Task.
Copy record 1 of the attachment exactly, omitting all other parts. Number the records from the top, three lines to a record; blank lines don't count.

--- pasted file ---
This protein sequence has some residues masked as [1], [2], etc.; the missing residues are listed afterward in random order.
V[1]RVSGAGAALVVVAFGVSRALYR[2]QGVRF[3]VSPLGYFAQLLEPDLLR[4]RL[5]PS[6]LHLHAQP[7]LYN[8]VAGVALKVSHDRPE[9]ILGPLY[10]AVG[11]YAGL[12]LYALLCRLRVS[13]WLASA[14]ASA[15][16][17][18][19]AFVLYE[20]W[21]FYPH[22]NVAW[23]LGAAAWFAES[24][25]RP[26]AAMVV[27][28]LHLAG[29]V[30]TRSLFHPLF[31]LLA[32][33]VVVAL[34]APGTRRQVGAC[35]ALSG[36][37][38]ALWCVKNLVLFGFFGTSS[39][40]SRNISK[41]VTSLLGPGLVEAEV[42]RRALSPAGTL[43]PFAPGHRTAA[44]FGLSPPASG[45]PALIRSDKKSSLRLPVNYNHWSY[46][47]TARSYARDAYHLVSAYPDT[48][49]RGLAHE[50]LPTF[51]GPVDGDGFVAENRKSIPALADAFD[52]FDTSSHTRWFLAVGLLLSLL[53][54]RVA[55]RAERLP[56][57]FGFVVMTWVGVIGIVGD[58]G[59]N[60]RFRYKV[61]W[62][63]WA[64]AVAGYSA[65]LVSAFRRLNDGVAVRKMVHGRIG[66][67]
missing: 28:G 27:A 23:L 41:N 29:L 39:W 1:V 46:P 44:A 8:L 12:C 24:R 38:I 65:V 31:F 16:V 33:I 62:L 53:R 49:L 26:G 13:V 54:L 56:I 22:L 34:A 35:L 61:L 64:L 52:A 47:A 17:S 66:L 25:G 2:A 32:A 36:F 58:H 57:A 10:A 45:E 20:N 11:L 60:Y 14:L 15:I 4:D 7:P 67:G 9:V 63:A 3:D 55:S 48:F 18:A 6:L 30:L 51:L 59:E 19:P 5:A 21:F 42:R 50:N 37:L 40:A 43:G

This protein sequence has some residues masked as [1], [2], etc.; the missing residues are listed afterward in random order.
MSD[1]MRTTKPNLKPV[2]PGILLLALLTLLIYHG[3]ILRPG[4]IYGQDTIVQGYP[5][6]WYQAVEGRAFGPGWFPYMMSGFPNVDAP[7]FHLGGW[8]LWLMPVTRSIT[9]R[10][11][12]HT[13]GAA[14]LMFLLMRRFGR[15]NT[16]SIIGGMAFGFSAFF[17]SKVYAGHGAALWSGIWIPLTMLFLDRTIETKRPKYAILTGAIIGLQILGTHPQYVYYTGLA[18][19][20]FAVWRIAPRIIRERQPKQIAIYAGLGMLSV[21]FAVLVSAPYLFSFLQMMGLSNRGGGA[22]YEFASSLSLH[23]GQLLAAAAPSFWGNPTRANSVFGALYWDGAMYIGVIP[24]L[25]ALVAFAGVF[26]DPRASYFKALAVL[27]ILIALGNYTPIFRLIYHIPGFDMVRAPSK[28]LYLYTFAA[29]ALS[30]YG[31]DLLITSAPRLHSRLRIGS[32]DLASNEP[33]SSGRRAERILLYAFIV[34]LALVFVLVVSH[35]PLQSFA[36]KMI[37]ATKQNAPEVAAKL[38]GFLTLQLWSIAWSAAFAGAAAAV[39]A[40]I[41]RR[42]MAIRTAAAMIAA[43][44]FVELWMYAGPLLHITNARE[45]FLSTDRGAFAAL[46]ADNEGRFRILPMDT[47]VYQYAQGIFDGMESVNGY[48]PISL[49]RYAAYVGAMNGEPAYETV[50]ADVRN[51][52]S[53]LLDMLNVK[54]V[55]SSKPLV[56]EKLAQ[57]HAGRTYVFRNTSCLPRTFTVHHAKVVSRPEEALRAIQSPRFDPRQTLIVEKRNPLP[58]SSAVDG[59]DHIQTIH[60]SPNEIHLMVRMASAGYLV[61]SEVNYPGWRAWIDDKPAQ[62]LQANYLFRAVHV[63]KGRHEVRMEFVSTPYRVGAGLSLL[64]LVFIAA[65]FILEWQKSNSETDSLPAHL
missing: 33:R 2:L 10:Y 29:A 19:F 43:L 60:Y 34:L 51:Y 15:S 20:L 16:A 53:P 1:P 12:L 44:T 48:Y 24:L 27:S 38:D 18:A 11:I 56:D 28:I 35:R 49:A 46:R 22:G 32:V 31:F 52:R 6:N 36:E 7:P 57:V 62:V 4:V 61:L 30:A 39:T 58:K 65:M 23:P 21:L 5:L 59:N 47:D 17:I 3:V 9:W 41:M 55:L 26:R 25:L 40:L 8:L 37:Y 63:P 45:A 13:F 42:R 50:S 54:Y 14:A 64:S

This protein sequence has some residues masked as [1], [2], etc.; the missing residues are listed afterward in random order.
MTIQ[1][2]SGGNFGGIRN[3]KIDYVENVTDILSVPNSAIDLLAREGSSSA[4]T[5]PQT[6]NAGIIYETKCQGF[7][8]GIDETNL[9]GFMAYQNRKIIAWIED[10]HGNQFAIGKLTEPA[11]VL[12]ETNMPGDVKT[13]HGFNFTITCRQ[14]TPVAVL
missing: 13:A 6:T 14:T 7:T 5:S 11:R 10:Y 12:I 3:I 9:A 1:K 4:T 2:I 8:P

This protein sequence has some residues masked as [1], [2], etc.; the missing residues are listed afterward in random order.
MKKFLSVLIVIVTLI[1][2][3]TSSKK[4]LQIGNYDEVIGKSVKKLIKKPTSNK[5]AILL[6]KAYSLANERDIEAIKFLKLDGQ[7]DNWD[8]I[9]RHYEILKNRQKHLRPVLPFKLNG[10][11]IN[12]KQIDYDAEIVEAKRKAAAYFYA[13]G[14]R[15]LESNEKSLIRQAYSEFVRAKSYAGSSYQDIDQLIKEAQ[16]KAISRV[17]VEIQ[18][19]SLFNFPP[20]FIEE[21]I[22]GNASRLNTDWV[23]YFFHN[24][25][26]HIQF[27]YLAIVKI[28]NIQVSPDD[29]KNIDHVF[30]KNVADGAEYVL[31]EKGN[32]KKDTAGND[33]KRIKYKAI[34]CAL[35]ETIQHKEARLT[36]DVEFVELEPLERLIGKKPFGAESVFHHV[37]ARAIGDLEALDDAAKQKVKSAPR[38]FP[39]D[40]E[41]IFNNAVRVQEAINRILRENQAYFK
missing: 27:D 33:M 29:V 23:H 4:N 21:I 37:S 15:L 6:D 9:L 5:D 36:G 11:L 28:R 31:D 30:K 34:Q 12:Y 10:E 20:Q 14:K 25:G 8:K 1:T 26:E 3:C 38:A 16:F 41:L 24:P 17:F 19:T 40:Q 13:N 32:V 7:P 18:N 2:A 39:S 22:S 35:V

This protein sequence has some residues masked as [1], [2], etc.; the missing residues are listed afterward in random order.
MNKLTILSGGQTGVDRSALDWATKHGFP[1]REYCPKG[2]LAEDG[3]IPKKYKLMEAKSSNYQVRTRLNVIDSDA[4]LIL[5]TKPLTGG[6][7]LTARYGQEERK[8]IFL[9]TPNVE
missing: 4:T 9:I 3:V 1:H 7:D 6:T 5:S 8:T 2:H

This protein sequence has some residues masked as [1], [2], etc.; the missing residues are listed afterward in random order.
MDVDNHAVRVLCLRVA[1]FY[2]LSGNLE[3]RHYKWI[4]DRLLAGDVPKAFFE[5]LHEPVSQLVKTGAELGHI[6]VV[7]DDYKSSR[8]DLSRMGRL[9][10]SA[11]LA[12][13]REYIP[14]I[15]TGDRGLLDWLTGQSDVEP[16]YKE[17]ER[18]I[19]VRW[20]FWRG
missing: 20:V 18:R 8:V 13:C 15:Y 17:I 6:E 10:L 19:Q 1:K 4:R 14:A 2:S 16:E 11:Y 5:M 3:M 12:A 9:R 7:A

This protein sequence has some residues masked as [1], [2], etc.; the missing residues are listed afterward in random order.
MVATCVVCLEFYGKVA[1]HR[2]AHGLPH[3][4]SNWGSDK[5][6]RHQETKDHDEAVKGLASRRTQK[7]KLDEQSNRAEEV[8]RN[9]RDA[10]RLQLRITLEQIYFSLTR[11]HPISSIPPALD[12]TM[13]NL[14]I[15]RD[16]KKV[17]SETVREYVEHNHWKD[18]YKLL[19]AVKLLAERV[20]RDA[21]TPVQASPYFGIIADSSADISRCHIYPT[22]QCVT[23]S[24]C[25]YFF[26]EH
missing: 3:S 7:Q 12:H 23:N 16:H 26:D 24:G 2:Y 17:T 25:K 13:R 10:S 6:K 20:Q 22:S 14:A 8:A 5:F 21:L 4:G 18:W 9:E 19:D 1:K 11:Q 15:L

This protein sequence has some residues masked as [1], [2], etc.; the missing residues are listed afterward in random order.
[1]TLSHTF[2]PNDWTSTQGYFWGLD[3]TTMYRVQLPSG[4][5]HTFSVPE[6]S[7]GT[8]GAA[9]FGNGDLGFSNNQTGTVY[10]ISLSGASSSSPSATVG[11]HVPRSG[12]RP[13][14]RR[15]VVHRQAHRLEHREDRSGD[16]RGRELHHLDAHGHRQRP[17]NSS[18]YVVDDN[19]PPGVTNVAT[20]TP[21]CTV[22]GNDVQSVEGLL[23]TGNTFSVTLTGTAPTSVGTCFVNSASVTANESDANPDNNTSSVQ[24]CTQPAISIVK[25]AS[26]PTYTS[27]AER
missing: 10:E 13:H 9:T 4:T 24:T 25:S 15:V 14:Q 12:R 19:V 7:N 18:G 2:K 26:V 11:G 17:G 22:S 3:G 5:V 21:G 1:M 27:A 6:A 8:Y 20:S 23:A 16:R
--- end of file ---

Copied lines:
This protein sequence has some residues masked as [1], [2], etc.; the missing residues are listed afterward in random order.
V[1]RVSGAGAALVVVAFGVSRALYR[2]QGVRF[3]VSPLGYFAQLLEPDLLR[4]RL[5]PS[6]LHLHAQP[7]LYN[8]VAGVALKVSHDRPE[9]ILGPLY[10]AVG[11]YAGL[12]LYALLCRLRVS[13]WLASA[14]ASA[15][16][17][18][19]AFVLYE[20]W[21]FYPH[22]NVAW[23]LGAAAWFAES[24][25]RP[26]AAMVV[27][28]LHLAG[29]V[30]TRSLFHPLF[31]LLA[32][33]VVVAL[34]APGTRRQVGAC[35]ALSG[36][37][38]ALWCVKNLVLFGFFGTSS[39][40]SRNISK[41]VTSLLGPGLVEAEV[42]RRALSPAGTL[43]PFAPGHRTAA[44]FGLSPPASG[45]PALIRSDKKSSLRLPVNYNHWSY[46][47]TARSYARDAYHLVSAYPDT[48][49]RGLAHE[50]LPTF[51]GPVDGDGFVAENRKSIPALADAFD[52]FDTSSHTRWFLAVGLLLSLL[53][54]RVA[55]RAERLP[56][57]FGFVVMTWVGVIGIVGD[58]G[59]N[60]RFRYKV[61]W[62][63]WA[64]AVAGYSA[65]LVSAFRRLNDGVAVRKMVHGRIG[66][67]
missing: 28:G 27:A 23:L 41:N 29:L 39:W 1:V 46:P 44:A 8:L 12:C 24:R 38:I 65:V 31:F 16:V 33:I 62:L 53:R 49:L 26:G 13:V 54:L 56:I 22:L 34:A 35:L 61:L 64:L 52:A 47:A 17:S 66:L 25:G 2:A 32:A 36:F 58:H 57:A 10:A 45:E 20:N 11:L 60:Y 14:L 15:I 4:D 7:P 67:G 9:V 63:A 3:D 55:S 48:F 18:A 6:L 30:L 51:L 59:E 19:P 5:A 21:F 42:R 50:N 37:L 40:A 43:G